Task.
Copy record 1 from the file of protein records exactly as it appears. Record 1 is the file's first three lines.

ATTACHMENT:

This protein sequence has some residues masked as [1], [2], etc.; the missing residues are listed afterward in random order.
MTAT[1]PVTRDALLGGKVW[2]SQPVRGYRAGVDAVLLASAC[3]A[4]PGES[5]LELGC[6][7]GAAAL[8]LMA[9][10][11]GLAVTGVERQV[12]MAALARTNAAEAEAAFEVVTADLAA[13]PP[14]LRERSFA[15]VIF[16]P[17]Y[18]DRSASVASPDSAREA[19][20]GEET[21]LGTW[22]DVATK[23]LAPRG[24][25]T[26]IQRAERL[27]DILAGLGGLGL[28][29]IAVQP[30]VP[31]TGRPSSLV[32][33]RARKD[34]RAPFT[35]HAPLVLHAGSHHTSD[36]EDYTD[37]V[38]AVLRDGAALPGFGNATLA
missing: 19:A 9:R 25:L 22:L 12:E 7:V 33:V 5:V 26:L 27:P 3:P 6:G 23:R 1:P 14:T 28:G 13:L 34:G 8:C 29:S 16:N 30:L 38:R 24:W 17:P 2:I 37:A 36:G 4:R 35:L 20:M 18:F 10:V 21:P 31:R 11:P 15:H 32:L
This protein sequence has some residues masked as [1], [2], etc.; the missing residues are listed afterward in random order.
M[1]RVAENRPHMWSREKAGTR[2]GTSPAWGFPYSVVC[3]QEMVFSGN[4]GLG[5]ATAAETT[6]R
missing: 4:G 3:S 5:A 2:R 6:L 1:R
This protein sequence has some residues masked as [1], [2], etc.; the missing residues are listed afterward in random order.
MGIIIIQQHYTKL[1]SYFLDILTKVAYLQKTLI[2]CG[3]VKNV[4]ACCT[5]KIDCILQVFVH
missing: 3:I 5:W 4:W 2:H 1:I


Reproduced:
This protein sequence has some residues masked as [1], [2], etc.; the missing residues are listed afterward in random order.
MTAT[1]PVTRDALLGGKVW[2]SQPVRGYRAGVDAVLLASAC[3]A[4]PGES[5]LELGC[6][7]GAAAL[8]LMA[9][10][11]GLAVTGVERQV[12]MAALARTNAAEAEAAFEVVTADLAA[13]PP[14]LRERSFA[15]VIF[16]P[17]Y[18]DRSASVASPDSAREA[19][20]GEET[21]LGTW[22]DVATK[23]LAPRG[24][25]T[26]IQRAERL[27]DILAGLGGLGL[28][29]IAVQP[30]VP[31]TGRPSSLV[32][33]RARKD[34]RAPFT[35]HAPLVLHAGSHHTSD[36]EDYTD[37]V[38]AVLRDGAALPGFGNATLA
missing: 19:A 9:R 25:L 22:L 12:E 7:V 33:V 5:V 26:L 27:P 3:P 6:G 23:R 1:P 14:T 28:G 13:L 34:G 8:C 29:S 16:N 30:L 38:R 24:W 17:P 2:I 37:A 36:G 4:R 35:L 20:M 18:F 10:V 21:P 31:R 11:P 15:H 32:L